EARHART et al.
FROHMILLER, State Auditor, et al
Original proceeding in mandamus by R.R. Earhart, as member of the 18th State Legislature, State of Arizona, from Santa Cruz County, State of Arizona, and E. P. Schaffer, attache of the 18th State Legislature, against Ana Frohmiller, State Auditor, and Mitt Simms, State Treasurer, to compel the State Auditor to allow and the State Treasurer to pay claims for subsistence and lodging expenses. On motion to quash alternative writ of mandamus and dismiss the proceeding.
Writ denied; alternative writ of mandamus quashed.
John L. Sullivan, Atty. Gen., John W. Rood and Perry M. Ling, Asst. Atty. Gen., for petitioners.
Charles L. Strouss, of Phoenix, for respondents.
Stanford, C. J., and LaPrade and Udall, JJ., concur.
[65 Ariz. 223] Petitioners seek a writ of mandamus compelling the State Auditor to allow and
the State Treasurer to pay claims for subsistence and lodging expenses in accordance with the provisions of Chap. 16 (H.B. 103). This bill was enacted by the Eighteenth Legislature on February 28, 1947, over the vote of the Governor, with an emergency clause attached. That part of the bill necessary to this opinion reads as follows: "Section 1. Reimbursement of members of legislature. Any member or employee and officer of the legislature, while absent from his usual place of residence in the service of the state during a session of the legislature, shall be reimbursed for his actual and necessary expenditures for subsistence and lodging, not to exceed the sum of ten dollars per day. All claims for reimbursement as provided in this Act shall be filed as other claims against the state, and shall be accompanied by receipts or vouchers evidencing such expenditures * * *." (Emphasis supplied.)
Due to the nature of the questions here raised this Court assumed original jurisdiction and issued an Alternative Writ of Mandamus which the respondents moved to quash, asking that the action be dismissed. Because of its public importance, the Court advanced this matter on its calendar.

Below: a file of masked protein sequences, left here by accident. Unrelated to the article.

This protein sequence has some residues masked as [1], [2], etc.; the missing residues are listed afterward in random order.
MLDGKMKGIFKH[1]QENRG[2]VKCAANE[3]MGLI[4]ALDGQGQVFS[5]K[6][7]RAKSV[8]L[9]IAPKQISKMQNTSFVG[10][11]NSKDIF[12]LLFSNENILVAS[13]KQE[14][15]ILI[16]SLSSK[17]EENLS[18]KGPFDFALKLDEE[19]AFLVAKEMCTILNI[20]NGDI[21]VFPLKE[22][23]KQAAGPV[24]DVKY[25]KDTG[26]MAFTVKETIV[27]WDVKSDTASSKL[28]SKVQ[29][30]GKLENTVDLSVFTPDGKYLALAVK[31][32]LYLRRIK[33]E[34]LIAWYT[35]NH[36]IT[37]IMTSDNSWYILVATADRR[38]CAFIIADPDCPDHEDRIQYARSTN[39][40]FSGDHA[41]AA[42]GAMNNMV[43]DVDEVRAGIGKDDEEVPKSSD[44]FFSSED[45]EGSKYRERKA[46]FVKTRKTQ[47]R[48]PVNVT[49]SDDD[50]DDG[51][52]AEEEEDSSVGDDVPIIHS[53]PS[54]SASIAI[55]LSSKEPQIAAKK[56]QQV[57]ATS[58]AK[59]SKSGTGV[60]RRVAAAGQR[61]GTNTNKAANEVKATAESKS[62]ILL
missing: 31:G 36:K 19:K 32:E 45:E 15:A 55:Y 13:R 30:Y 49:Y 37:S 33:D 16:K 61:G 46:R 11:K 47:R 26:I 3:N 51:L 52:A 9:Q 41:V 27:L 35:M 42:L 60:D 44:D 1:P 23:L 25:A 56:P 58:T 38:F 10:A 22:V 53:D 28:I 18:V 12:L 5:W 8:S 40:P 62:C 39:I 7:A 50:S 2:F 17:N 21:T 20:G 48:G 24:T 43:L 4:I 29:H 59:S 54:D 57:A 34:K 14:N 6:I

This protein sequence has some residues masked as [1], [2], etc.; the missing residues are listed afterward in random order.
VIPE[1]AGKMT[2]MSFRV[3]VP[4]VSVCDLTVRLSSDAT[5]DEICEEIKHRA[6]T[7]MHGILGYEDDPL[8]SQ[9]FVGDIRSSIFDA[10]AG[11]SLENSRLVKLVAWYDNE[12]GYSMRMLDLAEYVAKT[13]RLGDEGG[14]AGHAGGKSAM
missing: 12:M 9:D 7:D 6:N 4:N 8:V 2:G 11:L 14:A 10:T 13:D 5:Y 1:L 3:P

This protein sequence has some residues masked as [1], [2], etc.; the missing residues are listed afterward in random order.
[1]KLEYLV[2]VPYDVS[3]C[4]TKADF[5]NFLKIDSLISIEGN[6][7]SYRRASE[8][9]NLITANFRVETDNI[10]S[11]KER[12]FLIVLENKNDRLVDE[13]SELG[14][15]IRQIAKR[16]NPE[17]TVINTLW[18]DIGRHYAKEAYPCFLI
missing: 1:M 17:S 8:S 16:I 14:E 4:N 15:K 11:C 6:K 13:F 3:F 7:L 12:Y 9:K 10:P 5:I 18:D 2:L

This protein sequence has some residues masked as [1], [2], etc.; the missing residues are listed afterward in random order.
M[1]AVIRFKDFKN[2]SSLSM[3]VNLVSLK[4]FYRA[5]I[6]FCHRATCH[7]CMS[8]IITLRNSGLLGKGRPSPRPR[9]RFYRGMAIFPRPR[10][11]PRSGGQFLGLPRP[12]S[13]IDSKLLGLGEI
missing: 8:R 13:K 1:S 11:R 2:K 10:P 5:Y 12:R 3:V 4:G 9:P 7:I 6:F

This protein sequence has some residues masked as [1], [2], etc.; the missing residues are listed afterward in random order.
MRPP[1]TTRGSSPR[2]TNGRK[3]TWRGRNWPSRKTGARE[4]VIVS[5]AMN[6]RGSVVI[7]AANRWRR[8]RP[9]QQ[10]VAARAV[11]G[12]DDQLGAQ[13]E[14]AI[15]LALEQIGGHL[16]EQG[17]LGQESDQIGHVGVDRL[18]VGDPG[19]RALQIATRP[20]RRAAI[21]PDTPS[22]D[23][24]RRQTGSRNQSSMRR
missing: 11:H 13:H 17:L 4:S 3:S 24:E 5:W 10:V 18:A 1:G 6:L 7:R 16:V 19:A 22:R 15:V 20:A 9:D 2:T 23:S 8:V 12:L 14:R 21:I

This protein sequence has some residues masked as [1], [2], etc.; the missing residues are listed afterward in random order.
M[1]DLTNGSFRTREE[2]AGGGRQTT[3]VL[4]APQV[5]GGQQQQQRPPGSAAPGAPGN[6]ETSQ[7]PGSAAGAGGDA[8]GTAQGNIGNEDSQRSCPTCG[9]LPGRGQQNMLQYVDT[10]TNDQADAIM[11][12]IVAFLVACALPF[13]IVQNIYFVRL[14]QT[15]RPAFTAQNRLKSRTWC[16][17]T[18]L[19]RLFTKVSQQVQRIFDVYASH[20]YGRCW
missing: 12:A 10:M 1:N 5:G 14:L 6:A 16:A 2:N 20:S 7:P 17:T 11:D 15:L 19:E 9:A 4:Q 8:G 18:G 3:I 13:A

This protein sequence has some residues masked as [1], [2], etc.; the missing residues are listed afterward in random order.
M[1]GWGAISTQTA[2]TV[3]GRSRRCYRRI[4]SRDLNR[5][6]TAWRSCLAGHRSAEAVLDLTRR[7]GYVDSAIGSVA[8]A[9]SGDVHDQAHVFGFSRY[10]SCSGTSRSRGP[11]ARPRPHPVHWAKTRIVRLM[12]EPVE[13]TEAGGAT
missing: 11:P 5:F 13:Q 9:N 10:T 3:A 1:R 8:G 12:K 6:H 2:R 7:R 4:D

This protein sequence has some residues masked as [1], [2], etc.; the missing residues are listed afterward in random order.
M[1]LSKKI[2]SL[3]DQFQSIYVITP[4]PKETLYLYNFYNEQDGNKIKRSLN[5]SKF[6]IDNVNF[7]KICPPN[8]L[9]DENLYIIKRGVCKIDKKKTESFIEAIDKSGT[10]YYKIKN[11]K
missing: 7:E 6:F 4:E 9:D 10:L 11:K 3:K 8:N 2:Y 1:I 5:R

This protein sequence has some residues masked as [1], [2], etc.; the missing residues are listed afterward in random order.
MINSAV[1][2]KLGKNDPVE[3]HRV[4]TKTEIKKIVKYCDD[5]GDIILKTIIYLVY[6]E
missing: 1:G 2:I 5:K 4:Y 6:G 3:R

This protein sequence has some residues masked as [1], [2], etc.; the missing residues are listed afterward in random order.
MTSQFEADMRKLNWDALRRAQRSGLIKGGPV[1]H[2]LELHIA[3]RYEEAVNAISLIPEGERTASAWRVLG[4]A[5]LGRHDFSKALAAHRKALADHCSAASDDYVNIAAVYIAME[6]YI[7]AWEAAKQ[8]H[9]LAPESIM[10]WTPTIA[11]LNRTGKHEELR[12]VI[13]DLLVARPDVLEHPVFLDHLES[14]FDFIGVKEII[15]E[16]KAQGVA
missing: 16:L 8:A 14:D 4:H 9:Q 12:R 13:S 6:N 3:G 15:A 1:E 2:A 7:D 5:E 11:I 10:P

Respondents' objections are directed solely to the constitutionality of allowing subsistence and lodging expenses to members of the Legislature and their employees who are absent from their usual place of residence while serving the State during legislative sessions.
Undoubtedly the Act provides for "personal expenses" as distinguished from "legislative expenses", and this under the theory, no doubt, that the State of Arizona is unduly enriched by not reimbursing the Legislators for their personal expenses during their period of service when other public officers are so reimbursed.
We must necessarily determine in this case whether the Legislature can exercise that same degree of freedom in the matter of providing necessary expenses inuring to the benefit of its own members as it exercises in providing for payment of the expenses incurred by executive, judicial, and administrative officials and employees of the state.
There are many decisions of other states holding invalid acts which provide, in one [65 Ariz. 224] form or another, for personal expenses of members of the legislature. Peck v. State,63 Idaho 375, 120 P.2d 820; State ex rel. Boyd v. Tracy,128 Ohio St. 242, 190 N.E. 463; Peay v. Nolan,157 Tenn. 222, 7 S.W.2d 815, 60 A.L.R. 408; Gallarno v. Long,214 Iowa 805, 243 N.W. 719; Dixon v. Shaw, 122 Okl. 211, 253 P. 500, 50 A.L.R. 1232; Fergus v. Russel,270 Ill. 626, 110 N.E. 887; Godfrey v. Hunter,176 S.C. 442, 180 S.E. 468; Advisory Opinion to Governor, 156 Fla. 48, 22 So.2d 398; Terrel v. King,118 Tex. 237, 14 S.W.2d 786; Ashton v. Ferguson,164 Ark. 254, 261 S.W. 624; Jones v. Hess,132 Or. 175, 285 P. 205; State ex rel. v. Turner,117 Kan. 755, 233 P. 510. Some of these cases can be distinguished, being based upon different constitutional language; others, it must be conceded, are directly in conflict ...